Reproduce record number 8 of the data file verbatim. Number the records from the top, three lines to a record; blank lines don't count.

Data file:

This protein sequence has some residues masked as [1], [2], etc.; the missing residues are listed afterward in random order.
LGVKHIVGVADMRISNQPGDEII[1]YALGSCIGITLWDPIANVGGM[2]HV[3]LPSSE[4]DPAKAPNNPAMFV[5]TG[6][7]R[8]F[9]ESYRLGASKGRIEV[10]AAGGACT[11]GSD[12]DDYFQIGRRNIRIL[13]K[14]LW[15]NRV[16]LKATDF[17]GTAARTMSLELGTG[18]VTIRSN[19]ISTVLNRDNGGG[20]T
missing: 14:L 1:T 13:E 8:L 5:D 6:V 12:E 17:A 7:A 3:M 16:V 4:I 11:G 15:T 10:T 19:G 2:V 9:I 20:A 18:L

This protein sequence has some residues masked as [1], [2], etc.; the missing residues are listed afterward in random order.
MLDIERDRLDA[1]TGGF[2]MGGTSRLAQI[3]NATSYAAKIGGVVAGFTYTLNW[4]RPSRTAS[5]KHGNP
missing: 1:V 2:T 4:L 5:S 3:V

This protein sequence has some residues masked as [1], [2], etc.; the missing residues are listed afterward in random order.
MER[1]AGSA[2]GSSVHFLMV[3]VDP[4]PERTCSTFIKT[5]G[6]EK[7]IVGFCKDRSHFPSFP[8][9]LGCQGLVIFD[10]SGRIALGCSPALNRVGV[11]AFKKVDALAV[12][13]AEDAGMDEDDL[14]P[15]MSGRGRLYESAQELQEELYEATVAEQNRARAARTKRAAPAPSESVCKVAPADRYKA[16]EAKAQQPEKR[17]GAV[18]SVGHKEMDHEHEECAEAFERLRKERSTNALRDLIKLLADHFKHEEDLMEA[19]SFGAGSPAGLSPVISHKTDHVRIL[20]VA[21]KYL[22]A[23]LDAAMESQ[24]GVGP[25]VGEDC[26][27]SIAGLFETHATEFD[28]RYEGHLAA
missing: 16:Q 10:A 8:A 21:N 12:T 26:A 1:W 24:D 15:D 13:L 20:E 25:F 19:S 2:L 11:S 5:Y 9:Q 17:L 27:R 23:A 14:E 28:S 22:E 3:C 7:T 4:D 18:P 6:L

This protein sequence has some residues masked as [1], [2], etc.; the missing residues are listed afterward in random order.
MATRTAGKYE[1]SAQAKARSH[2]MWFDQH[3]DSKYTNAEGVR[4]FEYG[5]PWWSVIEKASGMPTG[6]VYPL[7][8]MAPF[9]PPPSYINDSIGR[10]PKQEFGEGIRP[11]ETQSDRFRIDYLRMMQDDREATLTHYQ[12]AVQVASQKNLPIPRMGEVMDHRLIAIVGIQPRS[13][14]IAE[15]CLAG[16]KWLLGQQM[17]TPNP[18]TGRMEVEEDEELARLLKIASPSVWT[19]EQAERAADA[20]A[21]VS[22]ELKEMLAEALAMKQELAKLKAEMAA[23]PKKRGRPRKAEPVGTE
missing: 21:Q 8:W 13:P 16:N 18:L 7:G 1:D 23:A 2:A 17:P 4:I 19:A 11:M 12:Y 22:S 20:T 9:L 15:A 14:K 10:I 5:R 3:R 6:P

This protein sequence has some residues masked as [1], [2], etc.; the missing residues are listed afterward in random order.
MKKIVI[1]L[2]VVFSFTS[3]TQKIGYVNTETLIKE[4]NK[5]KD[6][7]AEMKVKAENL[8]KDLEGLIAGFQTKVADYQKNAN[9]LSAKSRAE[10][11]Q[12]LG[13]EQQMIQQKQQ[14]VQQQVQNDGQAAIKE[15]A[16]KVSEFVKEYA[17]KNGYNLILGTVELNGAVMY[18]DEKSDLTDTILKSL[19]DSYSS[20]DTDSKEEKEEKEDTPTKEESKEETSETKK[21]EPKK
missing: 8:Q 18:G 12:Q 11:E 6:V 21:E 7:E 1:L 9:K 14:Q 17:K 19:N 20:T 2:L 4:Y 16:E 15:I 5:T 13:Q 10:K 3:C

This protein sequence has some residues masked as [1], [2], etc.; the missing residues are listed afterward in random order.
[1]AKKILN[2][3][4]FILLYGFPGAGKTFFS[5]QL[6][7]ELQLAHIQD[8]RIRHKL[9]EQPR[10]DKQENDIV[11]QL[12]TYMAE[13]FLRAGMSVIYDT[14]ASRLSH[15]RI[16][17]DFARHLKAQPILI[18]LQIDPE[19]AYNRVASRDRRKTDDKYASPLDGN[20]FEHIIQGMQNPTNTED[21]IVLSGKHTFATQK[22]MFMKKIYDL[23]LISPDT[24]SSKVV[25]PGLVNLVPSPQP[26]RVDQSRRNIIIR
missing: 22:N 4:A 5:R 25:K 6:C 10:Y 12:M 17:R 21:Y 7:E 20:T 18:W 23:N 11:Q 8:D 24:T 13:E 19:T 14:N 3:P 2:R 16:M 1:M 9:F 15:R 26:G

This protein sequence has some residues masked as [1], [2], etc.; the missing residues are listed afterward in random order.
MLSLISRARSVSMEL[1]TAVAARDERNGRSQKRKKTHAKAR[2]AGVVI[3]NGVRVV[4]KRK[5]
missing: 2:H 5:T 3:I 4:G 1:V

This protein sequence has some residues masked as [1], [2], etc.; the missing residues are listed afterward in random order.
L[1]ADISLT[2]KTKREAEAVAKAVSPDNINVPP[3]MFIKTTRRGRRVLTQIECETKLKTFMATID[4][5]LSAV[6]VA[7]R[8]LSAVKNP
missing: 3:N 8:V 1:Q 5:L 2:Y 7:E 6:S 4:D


This protein sequence has some residues masked as [1], [2], etc.; the missing residues are listed afterward in random order.
L[1]ADISLT[2]KTKREAEAVAKAVSPDNINVPP[3]MFIKTTRRGRRVLTQIECETKLKTFMATID[4][5]LSAV[6]VA[7]R[8]LSAVKNP
missing: 3:N 8:V 1:Q 5:L 2:Y 7:E 6:S 4:D